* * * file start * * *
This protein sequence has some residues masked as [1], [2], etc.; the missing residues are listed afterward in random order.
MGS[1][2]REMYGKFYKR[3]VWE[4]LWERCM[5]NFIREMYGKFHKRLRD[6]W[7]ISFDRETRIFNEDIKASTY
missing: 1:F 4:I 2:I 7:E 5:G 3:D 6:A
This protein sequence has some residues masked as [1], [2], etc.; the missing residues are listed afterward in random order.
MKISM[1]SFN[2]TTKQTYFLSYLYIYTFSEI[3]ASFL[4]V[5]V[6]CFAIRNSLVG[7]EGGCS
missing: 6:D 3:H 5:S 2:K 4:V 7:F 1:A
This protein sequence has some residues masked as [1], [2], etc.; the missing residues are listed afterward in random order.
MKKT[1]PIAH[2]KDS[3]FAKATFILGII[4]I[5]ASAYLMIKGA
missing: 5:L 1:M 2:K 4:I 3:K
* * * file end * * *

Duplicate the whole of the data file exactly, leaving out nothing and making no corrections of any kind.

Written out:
This protein sequence has some residues masked as [1], [2], etc.; the missing residues are listed afterward in random order.
MGS[1][2]REMYGKFYKR[3]VWE[4]LWERCM[5]NFIREMYGKFHKRLRD[6]W[7]ISFDRETRIFNEDIKASTY
missing: 1:F 4:I 2:I 7:E 5:G 3:D 6:A
This protein sequence has some residues masked as [1], [2], etc.; the missing residues are listed afterward in random order.
MKISM[1]SFN[2]TTKQTYFLSYLYIYTFSEI[3]ASFL[4]V[5]V[6]CFAIRNSLVG[7]EGGCS
missing: 6:D 3:H 5:S 2:K 4:V 7:F 1:A
This protein sequence has some residues masked as [1], [2], etc.; the missing residues are listed afterward in random order.
MKKT[1]PIAH[2]KDS[3]FAKATFILGII[4]I[5]ASAYLMIKGA
missing: 5:L 1:M 2:K 4:I 3:K